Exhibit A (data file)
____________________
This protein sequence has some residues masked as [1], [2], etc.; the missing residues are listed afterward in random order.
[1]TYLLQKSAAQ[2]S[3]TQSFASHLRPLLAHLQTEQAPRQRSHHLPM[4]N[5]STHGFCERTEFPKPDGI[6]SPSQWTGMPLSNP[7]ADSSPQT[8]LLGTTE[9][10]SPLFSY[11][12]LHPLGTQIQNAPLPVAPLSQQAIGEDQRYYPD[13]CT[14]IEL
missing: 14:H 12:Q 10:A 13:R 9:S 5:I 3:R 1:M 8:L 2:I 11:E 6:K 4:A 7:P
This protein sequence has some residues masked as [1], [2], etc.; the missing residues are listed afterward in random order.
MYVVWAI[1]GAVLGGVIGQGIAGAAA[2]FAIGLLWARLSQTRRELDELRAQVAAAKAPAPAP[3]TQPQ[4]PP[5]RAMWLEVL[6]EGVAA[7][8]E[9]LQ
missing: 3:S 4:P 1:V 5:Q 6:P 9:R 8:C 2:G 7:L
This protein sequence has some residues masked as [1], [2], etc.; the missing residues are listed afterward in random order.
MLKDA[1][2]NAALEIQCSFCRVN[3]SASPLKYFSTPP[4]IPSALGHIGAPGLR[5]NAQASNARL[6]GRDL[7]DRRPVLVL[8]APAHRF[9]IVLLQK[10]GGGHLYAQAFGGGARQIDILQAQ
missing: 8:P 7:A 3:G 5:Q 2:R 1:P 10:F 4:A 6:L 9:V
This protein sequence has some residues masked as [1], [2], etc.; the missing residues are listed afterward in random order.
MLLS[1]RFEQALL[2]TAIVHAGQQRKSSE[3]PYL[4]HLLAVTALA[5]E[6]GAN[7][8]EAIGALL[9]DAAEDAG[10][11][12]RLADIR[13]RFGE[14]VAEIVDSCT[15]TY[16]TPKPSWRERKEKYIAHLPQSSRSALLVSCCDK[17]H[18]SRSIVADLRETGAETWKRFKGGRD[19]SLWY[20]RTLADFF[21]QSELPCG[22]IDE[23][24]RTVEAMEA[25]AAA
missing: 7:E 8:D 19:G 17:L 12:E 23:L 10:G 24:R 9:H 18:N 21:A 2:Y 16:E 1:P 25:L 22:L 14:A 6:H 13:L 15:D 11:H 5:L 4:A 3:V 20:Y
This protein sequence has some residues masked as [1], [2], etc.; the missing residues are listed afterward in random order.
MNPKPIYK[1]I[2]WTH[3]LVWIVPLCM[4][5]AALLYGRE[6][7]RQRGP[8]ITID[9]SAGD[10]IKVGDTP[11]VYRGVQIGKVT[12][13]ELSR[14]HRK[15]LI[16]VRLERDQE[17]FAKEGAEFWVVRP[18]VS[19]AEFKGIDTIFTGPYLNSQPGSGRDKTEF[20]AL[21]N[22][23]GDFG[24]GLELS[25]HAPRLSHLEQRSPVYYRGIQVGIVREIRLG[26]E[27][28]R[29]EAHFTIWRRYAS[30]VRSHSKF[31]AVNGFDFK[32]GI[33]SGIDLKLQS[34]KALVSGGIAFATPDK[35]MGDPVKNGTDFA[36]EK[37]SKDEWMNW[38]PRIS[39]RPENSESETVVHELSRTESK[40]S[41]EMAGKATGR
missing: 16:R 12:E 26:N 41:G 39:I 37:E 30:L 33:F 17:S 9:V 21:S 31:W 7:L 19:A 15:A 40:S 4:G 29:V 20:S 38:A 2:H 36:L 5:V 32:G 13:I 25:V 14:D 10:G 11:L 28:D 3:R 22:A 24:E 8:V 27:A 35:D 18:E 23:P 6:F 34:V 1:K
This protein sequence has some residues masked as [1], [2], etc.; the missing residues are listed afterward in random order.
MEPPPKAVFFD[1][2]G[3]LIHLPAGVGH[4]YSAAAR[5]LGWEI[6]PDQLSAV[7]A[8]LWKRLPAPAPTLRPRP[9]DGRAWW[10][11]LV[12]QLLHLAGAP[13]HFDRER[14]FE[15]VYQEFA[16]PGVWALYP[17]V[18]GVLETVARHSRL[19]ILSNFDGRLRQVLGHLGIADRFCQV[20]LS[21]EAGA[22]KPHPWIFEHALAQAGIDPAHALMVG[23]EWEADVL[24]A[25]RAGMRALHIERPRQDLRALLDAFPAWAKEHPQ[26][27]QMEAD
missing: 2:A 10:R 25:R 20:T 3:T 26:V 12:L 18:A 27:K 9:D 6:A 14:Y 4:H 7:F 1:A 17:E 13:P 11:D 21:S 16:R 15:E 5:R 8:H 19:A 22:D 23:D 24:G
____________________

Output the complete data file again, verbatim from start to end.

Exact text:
This protein sequence has some residues masked as [1], [2], etc.; the missing residues are listed afterward in random order.
[1]TYLLQKSAAQ[2]S[3]TQSFASHLRPLLAHLQTEQAPRQRSHHLPM[4]N[5]STHGFCERTEFPKPDGI[6]SPSQWTGMPLSNP[7]ADSSPQT[8]LLGTTE[9][10]SPLFSY[11][12]LHPLGTQIQNAPLPVAPLSQQAIGEDQRYYPD[13]CT[14]IEL
missing: 14:H 12:Q 10:A 13:R 9:S 5:I 3:R 1:M 8:L 2:I 11:E 6:K 4:A 7:P
This protein sequence has some residues masked as [1], [2], etc.; the missing residues are listed afterward in random order.
MYVVWAI[1]GAVLGGVIGQGIAGAAA[2]FAIGLLWARLSQTRRELDELRAQVAAAKAPAPAP[3]TQPQ[4]PP[5]RAMWLEVL[6]EGVAA[7][8]E[9]LQ
missing: 3:S 4:P 1:V 5:Q 6:P 9:R 8:C 2:G 7:L
This protein sequence has some residues masked as [1], [2], etc.; the missing residues are listed afterward in random order.
MLKDA[1][2]NAALEIQCSFCRVN[3]SASPLKYFSTPP[4]IPSALGHIGAPGLR[5]NAQASNARL[6]GRDL[7]DRRPVLVL[8]APAHRF[9]IVLLQK[10]GGGHLYAQAFGGGARQIDILQAQ
missing: 8:P 7:A 3:G 5:Q 2:R 1:P 10:F 4:A 6:L 9:V
This protein sequence has some residues masked as [1], [2], etc.; the missing residues are listed afterward in random order.
MLLS[1]RFEQALL[2]TAIVHAGQQRKSSE[3]PYL[4]HLLAVTALA[5]E[6]GAN[7][8]EAIGALL[9]DAAEDAG[10][11][12]RLADIR[13]RFGE[14]VAEIVDSCT[15]TY[16]TPKPSWRERKEKYIAHLPQSSRSALLVSCCDK[17]H[18]SRSIVADLRETGAETWKRFKGGRD[19]SLWY[20]RTLADFF[21]QSELPCG[22]IDE[23][24]RTVEAMEA[25]AAA
missing: 7:E 8:D 19:G 17:L 12:E 23:L 10:G 24:R 9:H 18:N 21:A 2:Y 16:E 1:P 25:L 22:L 14:A 6:H 13:L 15:D 11:H 5:L 4:A 3:V 20:Y
This protein sequence has some residues masked as [1], [2], etc.; the missing residues are listed afterward in random order.
MNPKPIYK[1]I[2]WTH[3]LVWIVPLCM[4][5]AALLYGRE[6][7]RQRGP[8]ITID[9]SAGD[10]IKVGDTP[11]VYRGVQIGKVT[12][13]ELSR[14]HRK[15]LI[16]VRLERDQE[17]FAKEGAEFWVVRP[18]VS[19]AEFKGIDTIFTGPYLNSQPGSGRDKTEF[20]AL[21]N[22][23]GDFG[24]GLELS[25]HAPRLSHLEQRSPVYYRGIQVGIVREIRLG[26]E[27][28]R[29]EAHFTIWRRYAS[30]VRSHSKF[31]AVNGFDFK[32]GI[33]SGIDLKLQS[34]KALVSGGIAFATPDK[35]MGDPVKNGTDFA[36]EK[37]SKDEWMNW[38]PRIS[39]RPENSESETVVHELSRTESK[40]S[41]EMAGKATGR
missing: 16:R 12:E 26:N 41:G 39:I 37:E 30:L 33:F 17:S 9:V 21:S 31:W 7:L 19:A 15:A 40:S 4:G 29:V 20:S 38:A 2:H 36:L 5:V 32:G 13:I 25:V 14:D 10:G 11:L 28:D 3:R 22:A 24:E 8:V 27:A 35:D 18:E 23:P 6:F 34:V 1:K
This protein sequence has some residues masked as [1], [2], etc.; the missing residues are listed afterward in random order.
MEPPPKAVFFD[1][2]G[3]LIHLPAGVGH[4]YSAAAR[5]LGWEI[6]PDQLSAV[7]A[8]LWKRLPAPAPTLRPRP[9]DGRAWW[10][11]LV[12]QLLHLAGAP[13]HFDRER[14]FE[15]VYQEFA[16]PGVWALYP[17]V[18]GVLETVARHSRL[19]ILSNFDGRLRQVLGHLGIADRFCQV[20]LS[21]EAGA[22]KPHPWIFEHALAQAGIDPAHALMVG[23]EWEADVL[24]A[25]RAGMRALHIERPRQDLRALLDAFPAWAKEHPQ[26][27]QMEAD
missing: 2:A 10:R 25:R 20:T 3:T 26:V 12:L 18:A 27:K 9:D 6:A 14:Y 4:H 7:F 1:A 17:E 13:P 11:D 21:S 16:R 15:E 5:R 8:H 19:A 22:D 23:D 24:G